If I had one complaint about the McLaren GT it would be the seat controls, they are hard to use because of their location at the front of each seat near the transmission tunnel. Being unsighted and with no indication via touch as to what seat element I was adjusting, I spent some time finding my ideal driving position. The GT could benefit from the designers either moving the controls or moulding raised dots on them so you could distinguish between the buttons, and the part of the seat they controlled, more easily.
McLaren deliberately have no controls on the steering wheel, so nothing distracts you from the job at hand, driving this exceptional supercar. The steering column has power adjustment (part of the Luxe Trim Level) with stalks located behind the steering wheel for the auto wipers, standard cruise control, and customisation of the digital driver’s dash.
The Android-based infotainment system is also a distraction free zone not only because it is easy to navigate, but because it is not compatible with either Apple CarPlay or Android Auto. A nice touch on the GT is the icon on the infotainment home button is an overhead view of the McLaren Technology Centre, the base for McLaren Automotive and their Formula Team. There are six ambient lighting colours to choose from and I liked how the shape at the front of the doors with the ambient lighting strip emulates the McLaren logo.
My GT was fitted with the 12-speaker, Bowers & Wilkins premium audio system featuring carbon fibre sub-bass woofers and Kevlar mid-range drive units, included as part of the no cost option (in Australia) Premium Pack. Media sources include internal storage, DAB/FM, AM radio and Bluetooth, with one USB port located under the arm rest to charge your phone. It also had the optional ($5,950) electrochromic glazed panel in lieu of the standard carbon fibre composite gloss black roof, that is darkened or lightened at the touch of a button and feels a bit sci-fi to use.
How practical is the GT to live with? Well, it has dual-zone climate control (with the silhouette of a racing car driver on it) and auto headlights that actually work like a ‘normal’ car, unlike another supercar I have driven. Plus, a standard rear-view camera that appears on the driver’s dash with front and rear sensors that are displayed on the central screen (part of the Practicality Pack). There three cup holders, one near the central arm rest fits a 600ml drink bottle and the two in front of the start button are narrower and there is also a slot here to store your phone so it doesn’t go sliding about in the cabin. It is easy to reach behind the seats to place your handbag if the passenger seat is occupied or if you are travelling light, simply place your wallet and the key into the pocket at front of driver’s seat. Finally, there is a small cubby in either door suitable for storing your sunglasses.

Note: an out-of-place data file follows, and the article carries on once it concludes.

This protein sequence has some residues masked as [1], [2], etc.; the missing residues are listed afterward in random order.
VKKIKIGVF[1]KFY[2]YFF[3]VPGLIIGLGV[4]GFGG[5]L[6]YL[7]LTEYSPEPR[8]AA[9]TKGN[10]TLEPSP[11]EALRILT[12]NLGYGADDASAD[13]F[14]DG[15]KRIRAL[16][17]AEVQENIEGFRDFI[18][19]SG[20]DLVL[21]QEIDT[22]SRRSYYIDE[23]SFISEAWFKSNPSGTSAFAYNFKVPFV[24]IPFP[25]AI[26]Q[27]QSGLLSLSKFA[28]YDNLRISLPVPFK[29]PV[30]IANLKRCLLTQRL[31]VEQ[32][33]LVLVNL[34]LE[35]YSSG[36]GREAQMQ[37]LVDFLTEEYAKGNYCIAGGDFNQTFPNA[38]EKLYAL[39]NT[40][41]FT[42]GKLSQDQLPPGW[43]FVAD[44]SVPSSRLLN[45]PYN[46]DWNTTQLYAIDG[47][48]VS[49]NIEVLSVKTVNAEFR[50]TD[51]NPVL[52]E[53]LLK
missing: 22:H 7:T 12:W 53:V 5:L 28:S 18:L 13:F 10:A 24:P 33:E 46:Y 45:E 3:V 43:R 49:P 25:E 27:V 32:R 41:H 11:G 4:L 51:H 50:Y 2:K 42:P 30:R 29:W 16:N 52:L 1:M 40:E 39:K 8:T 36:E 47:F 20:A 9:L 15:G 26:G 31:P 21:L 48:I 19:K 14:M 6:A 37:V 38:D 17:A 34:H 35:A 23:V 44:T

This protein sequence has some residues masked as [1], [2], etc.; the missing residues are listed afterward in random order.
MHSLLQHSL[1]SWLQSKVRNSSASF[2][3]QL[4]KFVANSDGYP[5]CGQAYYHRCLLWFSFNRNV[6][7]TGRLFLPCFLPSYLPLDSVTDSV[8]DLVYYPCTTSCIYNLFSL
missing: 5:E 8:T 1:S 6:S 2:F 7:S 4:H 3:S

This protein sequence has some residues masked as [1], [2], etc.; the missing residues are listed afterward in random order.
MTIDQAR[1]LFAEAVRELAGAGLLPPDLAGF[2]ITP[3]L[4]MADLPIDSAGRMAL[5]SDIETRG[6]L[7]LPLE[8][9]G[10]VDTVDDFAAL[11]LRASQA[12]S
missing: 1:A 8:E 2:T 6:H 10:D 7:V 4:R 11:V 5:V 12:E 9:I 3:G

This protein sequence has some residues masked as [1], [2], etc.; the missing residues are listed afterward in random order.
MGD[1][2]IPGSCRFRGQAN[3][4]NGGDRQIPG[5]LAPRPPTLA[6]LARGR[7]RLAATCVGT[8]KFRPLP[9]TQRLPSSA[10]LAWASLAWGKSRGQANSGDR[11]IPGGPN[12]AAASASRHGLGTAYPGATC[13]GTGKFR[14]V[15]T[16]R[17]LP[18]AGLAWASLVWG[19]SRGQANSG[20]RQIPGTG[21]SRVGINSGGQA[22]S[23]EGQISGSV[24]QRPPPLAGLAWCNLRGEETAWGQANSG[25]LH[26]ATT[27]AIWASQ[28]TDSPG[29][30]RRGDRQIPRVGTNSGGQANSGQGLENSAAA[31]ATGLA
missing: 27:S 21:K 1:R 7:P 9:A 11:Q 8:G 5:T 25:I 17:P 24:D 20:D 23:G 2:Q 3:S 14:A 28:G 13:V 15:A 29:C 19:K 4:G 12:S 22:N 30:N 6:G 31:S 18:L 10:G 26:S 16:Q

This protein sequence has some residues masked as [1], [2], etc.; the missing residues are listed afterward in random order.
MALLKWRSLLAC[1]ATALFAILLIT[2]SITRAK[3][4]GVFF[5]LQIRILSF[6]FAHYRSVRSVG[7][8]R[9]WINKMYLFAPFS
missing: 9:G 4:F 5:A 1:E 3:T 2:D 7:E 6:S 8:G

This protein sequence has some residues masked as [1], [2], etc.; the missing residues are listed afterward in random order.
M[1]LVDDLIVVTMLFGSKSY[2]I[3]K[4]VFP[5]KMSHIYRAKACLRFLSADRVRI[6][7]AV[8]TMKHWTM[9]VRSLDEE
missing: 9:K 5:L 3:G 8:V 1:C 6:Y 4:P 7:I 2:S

McLaren GTs sold in Australia all come standard with Practicality Pack, which includes a Vehicle lift that further raises the already high nose on the McLaren GT even higher to clear those pesky dips and humps (photo on right below shows the nose lifted up). The nose lift kit can be raised when travelling below 50km/h using the button on the stalk behind the right-hand side of the steering wheel and it will automatically lower itself when you exceed 50km/h or it can be lowered using the same button.
The 420-litre rear boot straddles the mid-mounted engine and is protected by special heat resistant material developed by the aeronautical industry. You can purchase a McLaren GT Luggage Set that consists of four pieces, the garment case, the weekend bag, the cabin bag and the full-size golf bag that has been specially designed for the GT’s boot space. The rear boot can be opened and closed from button under boot lid, key fob or button in the cabin. While the front boot opens from key fob or button in cabin and there is no annoying catch to release, just lift bonnet up. The front boot has 150 litres of storage and fitted eight of my grocery shopping bags in it, showing just how pragmatic the GT is.
All new McLaren models come with a three year/100,000km warranty, whichever occurs first that includes roadside assistance. The warranty can be extended up to 12 years and is registered in 12 or 24 month increments up until your vehicle’s 10-year anniversary (conditions apply). Something quite unique to McLarens is taking your car on any track day does not void your warranty, the only condition for owners is they must bring their car to a McLaren dealership for a pre and post track day inspection. The regular service schedule for the McLaren GT is once a year or every 15,000km, again whichever occurs first.
When it was launched in 2019, the McLaren GT promised to challenge the conventions of the Grand Tourer category by offering the engaging drive McLaren is known for, as well as the space, comfort and usability expected of a GT. After spending a weekend with the McLaren GT, I can say that it is a supercar that looks the part, prodigiously preforms, and has the polish of a Grand Tourer making it pleasant to live with. The McLaren GT simultaneously excited me, reduced my stress associated with driving a supercar and left me with a lasting sense of happiness.
Prices for the McLaren GT start at $412,500 excluding dealer delivery and on-road costs and as tested with the optional extras mentioned above plus a few more, my GT was $451,520 excluding dealer delivery and on-road costs. Visit your nearest McLaren retailer to experience the capacity of this Catalyst for yourself.
|The driving performance
|The location of the seat controls
|The paddle shifters – the best I’ve ever seen!
|Poor turning circle
|The practicality of the GT
|There isn’t one in my garage permanently
Photographs by Driven Women Magazine.